John Gottman, PhD is considered today’s leading researcher on what makes relationships work. He actually hooks couples up to electrodes and measures them when they argue and talk. Dr. Gottman claims he can predict with 91% accuracy whether a couple will make it after chatting with them for fifteen minutes.
This fact from his research seems to surprise everyone: 70% of both men and women rate the quality of the friendship as the most important thing in a successful relationship. People are surprised because the media portrays men as so sexually fixated that they assume sex is their highest value, however, not so according to Dr. Gottman. This supports the idea that anything couples can do to enhance the friendship will increase longevity and greater degrees of happiness and satisfaction.
On the other hand, David Deida, another of today’s relationship gurus, believes that friendship between men and women kills sexual attraction. He believes sexual attraction is based on mystery, otherness and the masculine/feminine polarity; and that friendship neutralizes all that. Deida teaches that what women truly want is to be ravished, which sounds mysogynist because men are supposed to ravish women and women are supposed to surrender to it. Until you consider that romance novels are all about this and are the biggest-selling genre of books.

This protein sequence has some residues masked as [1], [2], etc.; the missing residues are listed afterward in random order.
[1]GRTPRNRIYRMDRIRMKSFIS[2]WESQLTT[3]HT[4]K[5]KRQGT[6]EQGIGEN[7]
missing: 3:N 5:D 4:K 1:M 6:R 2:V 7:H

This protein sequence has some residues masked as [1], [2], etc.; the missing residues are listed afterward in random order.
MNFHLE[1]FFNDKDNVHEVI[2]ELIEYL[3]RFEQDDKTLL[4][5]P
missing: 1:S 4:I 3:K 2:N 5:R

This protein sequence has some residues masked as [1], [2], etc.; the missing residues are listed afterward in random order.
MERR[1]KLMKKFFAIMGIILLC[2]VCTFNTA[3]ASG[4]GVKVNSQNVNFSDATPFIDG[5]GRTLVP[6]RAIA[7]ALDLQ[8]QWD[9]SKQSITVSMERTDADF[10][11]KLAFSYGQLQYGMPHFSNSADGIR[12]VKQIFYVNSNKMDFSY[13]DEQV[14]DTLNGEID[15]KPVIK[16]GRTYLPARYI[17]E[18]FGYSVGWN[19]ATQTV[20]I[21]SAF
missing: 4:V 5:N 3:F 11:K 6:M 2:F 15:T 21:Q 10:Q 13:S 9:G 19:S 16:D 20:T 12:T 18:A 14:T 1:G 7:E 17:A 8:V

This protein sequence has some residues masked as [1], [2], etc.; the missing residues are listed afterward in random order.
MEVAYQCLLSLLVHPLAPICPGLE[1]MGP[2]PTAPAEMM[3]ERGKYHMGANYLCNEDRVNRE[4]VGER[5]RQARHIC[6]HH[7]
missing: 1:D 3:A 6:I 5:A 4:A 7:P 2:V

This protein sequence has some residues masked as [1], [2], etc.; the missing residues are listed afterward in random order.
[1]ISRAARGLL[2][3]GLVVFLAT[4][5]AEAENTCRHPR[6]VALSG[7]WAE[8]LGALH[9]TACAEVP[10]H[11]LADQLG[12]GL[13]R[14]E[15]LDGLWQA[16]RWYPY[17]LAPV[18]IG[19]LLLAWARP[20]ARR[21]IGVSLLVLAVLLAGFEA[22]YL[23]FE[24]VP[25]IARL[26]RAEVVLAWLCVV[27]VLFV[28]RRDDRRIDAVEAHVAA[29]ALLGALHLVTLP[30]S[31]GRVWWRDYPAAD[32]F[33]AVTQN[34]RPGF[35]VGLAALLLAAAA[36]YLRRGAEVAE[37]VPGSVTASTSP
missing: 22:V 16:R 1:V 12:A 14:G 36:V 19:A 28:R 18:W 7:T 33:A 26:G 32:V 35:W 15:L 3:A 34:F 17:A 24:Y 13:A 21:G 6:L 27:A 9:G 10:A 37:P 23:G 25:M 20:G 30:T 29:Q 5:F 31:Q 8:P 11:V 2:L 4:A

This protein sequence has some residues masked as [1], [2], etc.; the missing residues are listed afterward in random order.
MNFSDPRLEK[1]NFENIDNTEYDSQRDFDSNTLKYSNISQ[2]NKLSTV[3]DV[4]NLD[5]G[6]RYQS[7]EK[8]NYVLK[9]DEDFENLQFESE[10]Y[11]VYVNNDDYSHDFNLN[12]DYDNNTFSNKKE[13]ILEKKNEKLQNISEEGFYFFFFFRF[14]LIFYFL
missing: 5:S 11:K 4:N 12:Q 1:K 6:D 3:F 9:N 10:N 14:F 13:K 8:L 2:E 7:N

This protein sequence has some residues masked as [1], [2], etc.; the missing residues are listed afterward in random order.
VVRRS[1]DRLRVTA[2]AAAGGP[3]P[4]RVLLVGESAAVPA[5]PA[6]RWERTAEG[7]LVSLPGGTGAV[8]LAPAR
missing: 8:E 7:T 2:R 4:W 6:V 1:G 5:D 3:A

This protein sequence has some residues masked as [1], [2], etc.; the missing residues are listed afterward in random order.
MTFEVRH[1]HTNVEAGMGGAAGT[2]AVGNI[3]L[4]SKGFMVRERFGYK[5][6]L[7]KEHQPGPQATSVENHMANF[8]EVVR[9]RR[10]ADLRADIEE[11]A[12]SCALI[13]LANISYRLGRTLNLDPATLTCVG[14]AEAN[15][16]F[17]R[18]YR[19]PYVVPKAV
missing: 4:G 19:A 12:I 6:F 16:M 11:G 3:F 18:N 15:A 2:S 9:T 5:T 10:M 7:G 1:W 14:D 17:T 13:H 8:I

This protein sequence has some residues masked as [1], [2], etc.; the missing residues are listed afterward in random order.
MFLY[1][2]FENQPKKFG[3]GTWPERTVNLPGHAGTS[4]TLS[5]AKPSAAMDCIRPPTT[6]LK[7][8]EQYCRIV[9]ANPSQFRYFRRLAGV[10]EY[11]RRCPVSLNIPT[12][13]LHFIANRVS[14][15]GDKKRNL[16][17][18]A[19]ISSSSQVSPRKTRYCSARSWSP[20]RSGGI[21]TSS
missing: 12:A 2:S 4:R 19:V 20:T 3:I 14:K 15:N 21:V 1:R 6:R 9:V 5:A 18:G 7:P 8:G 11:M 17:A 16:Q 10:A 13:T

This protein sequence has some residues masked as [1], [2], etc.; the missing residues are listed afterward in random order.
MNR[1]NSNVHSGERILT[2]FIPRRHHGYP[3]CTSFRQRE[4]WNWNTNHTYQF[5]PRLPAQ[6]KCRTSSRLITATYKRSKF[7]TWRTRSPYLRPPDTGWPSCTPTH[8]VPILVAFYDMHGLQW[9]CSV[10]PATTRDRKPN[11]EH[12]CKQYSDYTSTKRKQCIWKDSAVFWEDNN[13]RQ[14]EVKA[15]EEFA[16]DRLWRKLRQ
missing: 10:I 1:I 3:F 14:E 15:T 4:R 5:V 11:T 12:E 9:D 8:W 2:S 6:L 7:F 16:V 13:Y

I met a therapist who formerly worked with David Deida and currently has a private practice specializing in seeing clients who have been damaged by his work, particularly women. Many others have been helped, however. His controversial ideas resonate with a lot of well-educated, outside-the-mainstream people.
The latest expert on the scene is Esther Perel, author of Mating in Captivity: Reconciling the Erotic and the Domestic. She adds fuel to the fire by writing, “The very ingredients that nurture love — mutuality, reciprocity, protection, worry, responsibility for the other — are sometimes the very ingredients that stifle desire.”
A lot of people yearn for a lover who is their best friend. A friend of mine who’s in a long-term relationship and will remain so, says that she and her partner are not friends, at least not in the way she is with her girlfriends. He thinks they’re best friends, but she would never talk with him the way she feels free to talk with a woman.
I don’t have the answer. Do you want to be friends with your lover? I’m looking forward to hearing your thoughts.
© 2013 Catherine Auman